I don’t like reading philosophy at all, when it’s written as a discipline. It tends, like legal jargon, to wring any poetry out of language and render it a befuddling tool subservient to a dry analyses which I simply cannot follow. Literature overflows with philosophy (as also psychology, history, sociology etc) where the medium is language at its most vital and creative. Though it is the medium I enjoy most, the different creative ones you mention come very close. For personal reasons, I’m no longer able to participate publicly as Maltese interest in cultural events grows, but music accompanies me when I write, read, or simply try to fill my mind with some beauty (mainly classical). And I’m always searching for films of a certain substance to watch at home. I love best what engrosses me so much that I forget my separate identity. Or, as TS Eliot would put it, become the music ‘while the music lasts’. When conflicting pieces of myself are absorbed and harmonised, it must inevitably help my writing.
4. The pensive “I” in Framed is suspended somewhere between childhood and old age. How do you react to this?
It’s a lovely line, almost poetical, but I’m afraid I don’t understand what it means. The statement implies that childhood and old age are at opposite poles, whereas I tend to think of Time as circular rather than linear, so that there doesn’t seem to be much distinction between the two. They are states of Being as opposed to Doing. I think the pensive ‘I’ in Framed, like my relentless pensive eye everywhere, hops between contexts in my experience, which might not seem logically connected to others, but are imaginatively aligned in my mind. It’s so difficult to explain, which is why I have to use poetry – metaphor is based on such an alignment, and when I can trace the patterns it evokes, they can’t help but be multilevelled as well. For me Life is what exists within this circular frame – no ‘between’, except, perhaps, with spirals.
I think T.S. Eliot’s The Four Quartets comes closest to capturing this experience in words. His poem is a complex ‘raid on the inarticulate’. Towards the end, there are 4 lines which continue to be of great import to me ‘we shall not cease from exploration/ and the end of our exploring /will be to arrive where we started / and know the place for the first time’.
5. Framed also includes a 20-page short story named “Inside William (1991)”. What was the idea behind such an inclusion in a book of verse?
I wrote ‘Inside William’ ages ago when I began to struggle with a growing need to discover who I really was, or rather who I wasn’t.
William is, of course, the body, the human frame in which Bill (Reason) and Will (Imagination) live together in us all. Noting the difference of others through the metaphorical 2nd window, Reason thinks in terms of better and worse. Imagination sees the same difference but enjoys finding out what others are like, remaining as non-judgemental as a child. The piece developed more as one of playful mysticism than a story, and I didn’t know where to place it.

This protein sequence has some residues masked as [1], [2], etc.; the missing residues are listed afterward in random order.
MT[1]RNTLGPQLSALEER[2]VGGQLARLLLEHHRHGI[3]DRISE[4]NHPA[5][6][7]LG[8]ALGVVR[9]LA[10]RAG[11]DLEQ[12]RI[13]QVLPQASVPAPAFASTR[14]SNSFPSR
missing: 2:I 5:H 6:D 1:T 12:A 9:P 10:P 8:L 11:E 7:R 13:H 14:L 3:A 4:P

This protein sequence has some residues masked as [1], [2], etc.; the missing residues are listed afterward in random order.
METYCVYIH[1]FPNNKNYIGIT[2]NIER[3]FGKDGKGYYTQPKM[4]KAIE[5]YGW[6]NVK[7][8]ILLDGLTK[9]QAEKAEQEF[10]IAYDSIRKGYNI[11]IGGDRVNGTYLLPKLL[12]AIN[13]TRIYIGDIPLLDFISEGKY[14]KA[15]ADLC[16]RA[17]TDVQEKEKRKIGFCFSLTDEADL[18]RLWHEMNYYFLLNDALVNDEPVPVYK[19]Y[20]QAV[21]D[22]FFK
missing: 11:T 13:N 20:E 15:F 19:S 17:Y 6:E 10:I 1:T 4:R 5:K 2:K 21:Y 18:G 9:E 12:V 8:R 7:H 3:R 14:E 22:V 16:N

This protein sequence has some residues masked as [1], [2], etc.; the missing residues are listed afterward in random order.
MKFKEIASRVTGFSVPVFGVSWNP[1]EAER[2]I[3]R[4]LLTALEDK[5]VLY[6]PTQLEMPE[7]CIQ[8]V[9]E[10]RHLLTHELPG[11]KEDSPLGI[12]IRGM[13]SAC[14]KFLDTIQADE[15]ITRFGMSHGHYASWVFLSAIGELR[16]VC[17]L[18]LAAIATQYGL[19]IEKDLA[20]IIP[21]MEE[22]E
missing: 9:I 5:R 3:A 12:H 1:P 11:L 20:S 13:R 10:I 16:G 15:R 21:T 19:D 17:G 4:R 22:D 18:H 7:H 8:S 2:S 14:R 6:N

When I came to publishing Framed, I realised that the ‘story’ could serve as a kind of introduction to what constitutes the experience of the spirit’s 3rd window, through which poetry can fly, avoiding the pain of difference altogether. It’s a perspective that looks into oneself, unlike the windows which look out at others. The pensive ‘I’, perhaps, more of a reflection than a narrative. And it contains a good amount of word play. I decided it had found its place in Framed as a prose poem.
6. You write verse in both English and Maltese. What is your experience as a poet and writer with these two different languages?
It amazes me that a potential poem chooses its own language. I was brought up with English as my prinċipal language, then studied and lectured English literature. My Maltese tended to be very shaky, and I still have problems with vocabulary and grammar, pronouns and spelling. I tend to be lazy, so didn’t read much Maltese classical literature, unless I had to.
But when it was my friends who wrote Maltese literature of a high standard, I felt the language struggle inside me for some fresh air, the same air my friends were breathing. Nobody was as astounded as I when my Maltese poetry met with a certain regard – I’d hidden it, till a friend showed it to someone who was publishing an anthology (PSI) and he included 4 of mine. I love playing with the Maltese vocabulary because of the multiple meanings of words defined only by their context. I think the sound of Maltese well used has a magic all its own, as well. I tend to use the English iamb, rather than the Maltese hendecasyllable sometimes still, with positive effect too, I feel.
Strangely enough, I found it far more difficult to break out of the grammatical constraints of a language not my own, learnt with grammatical precision some 40 years before. I still like most of Ribcage (2013), but would probably not have published much of Cracked Canvas (2015) today. I wanted to launch a Maltese (Il-Hofra Bejn Spallejha) and an English collection simultaneously, in protest at those who tend to disparage one language or the other, so published both too soon. Like it or not, I’m something of a perfectionist, and despite their containing some good poems, I think now that both collections were relatively mediocre. I should have waited to publish the good poems in my subsequent ones, respectively 9 and 13 years later.
I can’t put my finger on any distinction in my feelings about which language I’m using, and am happy I’m able to write in both. I think, though, that I feel more fulfilled when it is a Maltese poem that reaches out to others.